[Other Germanic peoples]

(4) Among the Germans, as I have said,​ those towards the north extend along the ocean. Beginning at the outlets of the Rhenus [Rhine], they are known as far as the Albis [Elbe] river. The best known among these ones are the Sougambrians and the Kimbrians. But those parts of the country beyond the Albis that are near the ocean are completely unknown to us. For I do not know any earlier writer who has made this voyage along the coast to the eastern parts that extend as far as the mouth​ of the Caspian sea. The Romans have not yet advanced into the parts that are beyond the Albis. Likewise no one has made the journey by land either. However, it is clear from their latitude and parallel distances that if one travels longitudinally towards the east, one encounters the regions that are around the Borysthenes [Dnieper] river and that are to the north of the Pontos [Black Sea].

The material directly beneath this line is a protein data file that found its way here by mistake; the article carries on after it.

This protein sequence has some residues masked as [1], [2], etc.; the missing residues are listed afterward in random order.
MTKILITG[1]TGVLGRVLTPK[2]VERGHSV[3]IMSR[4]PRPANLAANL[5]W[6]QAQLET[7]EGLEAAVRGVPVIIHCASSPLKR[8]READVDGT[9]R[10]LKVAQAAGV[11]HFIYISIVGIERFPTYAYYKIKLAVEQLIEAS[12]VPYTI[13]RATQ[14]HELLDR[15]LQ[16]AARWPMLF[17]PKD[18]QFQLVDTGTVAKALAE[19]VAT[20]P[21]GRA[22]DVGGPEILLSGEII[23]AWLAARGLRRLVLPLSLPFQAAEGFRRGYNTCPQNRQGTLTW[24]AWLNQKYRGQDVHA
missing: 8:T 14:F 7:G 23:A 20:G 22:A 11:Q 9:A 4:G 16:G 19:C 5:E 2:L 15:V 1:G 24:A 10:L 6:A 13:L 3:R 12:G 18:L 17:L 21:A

[Largely unknown peoples beyond Germany]

But what is beyond Germany and what is beyond the countries which are next after Germany it is not easy to say. It is hard to know whether one should say the Bastarnians are next, as most writers suspect, or that one should say that other peoples lie in between, either the Iazygians, Roxolanians, or certain other wagon-dwellers (Hamaxoikoi). It is hard to know whether they extend as far as the ocean along its entire length, or whether any part is uninhabitable by reason of the cold or other cause, or whether even a different descent group (genos) of men, succeeding the Germans, is situated between the sea and the eastern Germans. This same ignorance prevails also in regard to the rest of the peoples that come next in order on the north. For I do not know about the Bastarnians, nor the Sauromatians, nor, in a word, any of the peoples who dwell above the Pontos. Nor do I know how far away they are from the Atlantic Sea, nor whether their countries border upon it.

[For Strabo’s subsequent discussion of the Getians, Dacians, and Scythians, go to this link.]

Leave a comment or correction

Your email address will not be published. Required fields are marked *